AOL Time Warner drops AOL from name

In a widely anticipated move that has been rumored for months to be in the offing, the board of AOL Time Warner Inc. on Thursday voted to drop the AOL from the company name.

Within a few weeks, the company will be legally called Time Warner Inc., with the TWX ticker symbol on the New York Stock Exchange, the company said in a statement after a board meeting in New York.

The name change "better reflects the portfolio" of businesses and brands and will distinguish the corporate entity of Time Warner from the America Online Internet division, Chairman and Chief Executive Officer Dick Parsons said in the statement.

Various published reports in recent months in The New York Times and The Wall Street Journal have quoted sources saying the name change would happen. The reports also have cited e-mail reportedly sent from AOL head Jon Miller to his staff saying that the AOL brand would benefit if it were not part of the corporate name.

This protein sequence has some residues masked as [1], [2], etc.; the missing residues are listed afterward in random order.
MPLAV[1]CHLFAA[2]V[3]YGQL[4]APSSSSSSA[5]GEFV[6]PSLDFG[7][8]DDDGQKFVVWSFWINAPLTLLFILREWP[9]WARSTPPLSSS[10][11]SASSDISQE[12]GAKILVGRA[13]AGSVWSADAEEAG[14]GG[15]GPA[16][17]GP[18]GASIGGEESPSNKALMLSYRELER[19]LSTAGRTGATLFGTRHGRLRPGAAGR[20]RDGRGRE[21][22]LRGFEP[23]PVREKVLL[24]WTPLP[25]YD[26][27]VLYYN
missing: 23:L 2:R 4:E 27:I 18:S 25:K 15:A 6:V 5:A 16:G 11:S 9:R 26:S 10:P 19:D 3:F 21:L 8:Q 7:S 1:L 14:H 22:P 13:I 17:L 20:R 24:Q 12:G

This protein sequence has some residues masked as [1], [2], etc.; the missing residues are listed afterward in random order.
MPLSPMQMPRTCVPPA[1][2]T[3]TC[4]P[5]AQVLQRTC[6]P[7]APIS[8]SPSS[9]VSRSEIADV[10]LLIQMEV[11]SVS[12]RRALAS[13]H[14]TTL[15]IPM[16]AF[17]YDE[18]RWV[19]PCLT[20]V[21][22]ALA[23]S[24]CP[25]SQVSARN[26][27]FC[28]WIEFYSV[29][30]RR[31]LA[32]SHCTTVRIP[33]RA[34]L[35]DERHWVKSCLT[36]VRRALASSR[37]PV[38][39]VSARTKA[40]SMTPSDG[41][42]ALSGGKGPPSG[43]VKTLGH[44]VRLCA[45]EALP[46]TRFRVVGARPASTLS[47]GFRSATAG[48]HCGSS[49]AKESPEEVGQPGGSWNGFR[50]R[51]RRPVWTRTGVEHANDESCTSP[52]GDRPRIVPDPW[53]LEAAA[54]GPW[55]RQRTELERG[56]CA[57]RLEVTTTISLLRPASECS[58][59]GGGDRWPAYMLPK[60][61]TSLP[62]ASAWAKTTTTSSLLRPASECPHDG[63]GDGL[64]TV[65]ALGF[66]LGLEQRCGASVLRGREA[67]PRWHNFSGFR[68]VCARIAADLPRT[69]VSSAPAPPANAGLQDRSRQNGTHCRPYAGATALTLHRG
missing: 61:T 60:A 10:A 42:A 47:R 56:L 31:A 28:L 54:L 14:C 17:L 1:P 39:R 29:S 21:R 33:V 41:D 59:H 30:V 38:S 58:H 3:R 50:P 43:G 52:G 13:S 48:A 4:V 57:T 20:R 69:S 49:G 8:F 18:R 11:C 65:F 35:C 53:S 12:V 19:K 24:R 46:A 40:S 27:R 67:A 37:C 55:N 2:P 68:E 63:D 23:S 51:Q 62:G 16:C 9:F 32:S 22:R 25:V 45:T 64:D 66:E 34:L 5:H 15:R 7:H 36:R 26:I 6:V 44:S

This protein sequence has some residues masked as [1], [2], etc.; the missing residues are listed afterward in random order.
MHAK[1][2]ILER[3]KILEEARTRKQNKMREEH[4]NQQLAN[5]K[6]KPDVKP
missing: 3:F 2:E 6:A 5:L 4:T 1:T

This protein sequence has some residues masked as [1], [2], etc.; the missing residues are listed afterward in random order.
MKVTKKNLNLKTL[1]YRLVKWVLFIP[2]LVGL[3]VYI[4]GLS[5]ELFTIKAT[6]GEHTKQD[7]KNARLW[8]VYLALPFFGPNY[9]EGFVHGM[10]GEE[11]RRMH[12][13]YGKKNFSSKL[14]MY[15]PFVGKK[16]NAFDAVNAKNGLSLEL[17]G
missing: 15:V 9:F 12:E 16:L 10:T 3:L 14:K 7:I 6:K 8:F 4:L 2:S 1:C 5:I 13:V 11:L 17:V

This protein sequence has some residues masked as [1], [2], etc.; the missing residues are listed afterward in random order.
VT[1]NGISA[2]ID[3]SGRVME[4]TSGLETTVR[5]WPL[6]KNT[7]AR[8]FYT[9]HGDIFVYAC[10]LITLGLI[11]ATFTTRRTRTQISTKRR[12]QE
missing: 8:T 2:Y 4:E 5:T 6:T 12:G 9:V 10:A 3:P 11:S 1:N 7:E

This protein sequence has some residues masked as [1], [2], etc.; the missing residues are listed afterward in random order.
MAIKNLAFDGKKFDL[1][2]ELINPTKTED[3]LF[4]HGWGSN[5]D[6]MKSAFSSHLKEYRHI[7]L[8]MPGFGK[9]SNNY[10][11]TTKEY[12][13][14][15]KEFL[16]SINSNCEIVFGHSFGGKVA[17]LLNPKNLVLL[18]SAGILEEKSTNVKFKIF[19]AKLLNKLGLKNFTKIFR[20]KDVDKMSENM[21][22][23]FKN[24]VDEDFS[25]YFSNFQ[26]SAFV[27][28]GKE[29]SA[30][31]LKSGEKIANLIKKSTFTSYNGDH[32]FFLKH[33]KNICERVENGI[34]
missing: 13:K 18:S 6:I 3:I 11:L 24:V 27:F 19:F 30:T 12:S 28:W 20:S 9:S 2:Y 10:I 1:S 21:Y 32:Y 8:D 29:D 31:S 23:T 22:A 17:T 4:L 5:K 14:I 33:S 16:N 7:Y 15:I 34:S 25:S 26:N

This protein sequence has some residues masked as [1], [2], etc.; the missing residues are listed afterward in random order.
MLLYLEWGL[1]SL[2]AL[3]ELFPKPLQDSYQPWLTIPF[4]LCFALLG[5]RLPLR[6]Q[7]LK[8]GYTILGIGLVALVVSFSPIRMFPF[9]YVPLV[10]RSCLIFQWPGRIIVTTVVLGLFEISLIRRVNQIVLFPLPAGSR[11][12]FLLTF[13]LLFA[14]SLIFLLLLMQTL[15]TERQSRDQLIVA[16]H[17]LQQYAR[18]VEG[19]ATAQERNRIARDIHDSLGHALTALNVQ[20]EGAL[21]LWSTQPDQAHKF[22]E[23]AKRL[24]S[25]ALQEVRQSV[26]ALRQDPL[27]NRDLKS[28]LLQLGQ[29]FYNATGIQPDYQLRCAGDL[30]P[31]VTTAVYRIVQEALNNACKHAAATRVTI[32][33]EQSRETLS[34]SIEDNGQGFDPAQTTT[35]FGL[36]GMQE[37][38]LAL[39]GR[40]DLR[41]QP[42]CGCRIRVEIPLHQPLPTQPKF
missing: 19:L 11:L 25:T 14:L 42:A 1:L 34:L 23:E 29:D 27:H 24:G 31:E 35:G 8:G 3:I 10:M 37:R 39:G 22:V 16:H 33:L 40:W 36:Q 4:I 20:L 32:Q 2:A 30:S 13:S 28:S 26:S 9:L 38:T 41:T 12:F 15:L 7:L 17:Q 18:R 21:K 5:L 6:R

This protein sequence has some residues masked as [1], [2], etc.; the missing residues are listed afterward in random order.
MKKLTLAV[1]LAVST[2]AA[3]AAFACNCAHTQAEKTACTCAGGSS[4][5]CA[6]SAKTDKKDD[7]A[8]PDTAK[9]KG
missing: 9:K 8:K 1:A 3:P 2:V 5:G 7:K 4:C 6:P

Flagging growth, accounting problems and staff turmoil have dogged AOL since it bought Time Warner in 2001 in what then seemed an astonishing deal of an Internet service provider, albeit the world's largest, buying an entertainment-publishing monolith. Time Warner owns the CNN cable news network, a large list of magazines, including Time, Sports Illustrated and People, and has businesses in cable TV, film and music.

From the start, though, analysts questioned how the two companies would pull off such a merger, how various executive personalities would merge and whether the pairing would be successful.

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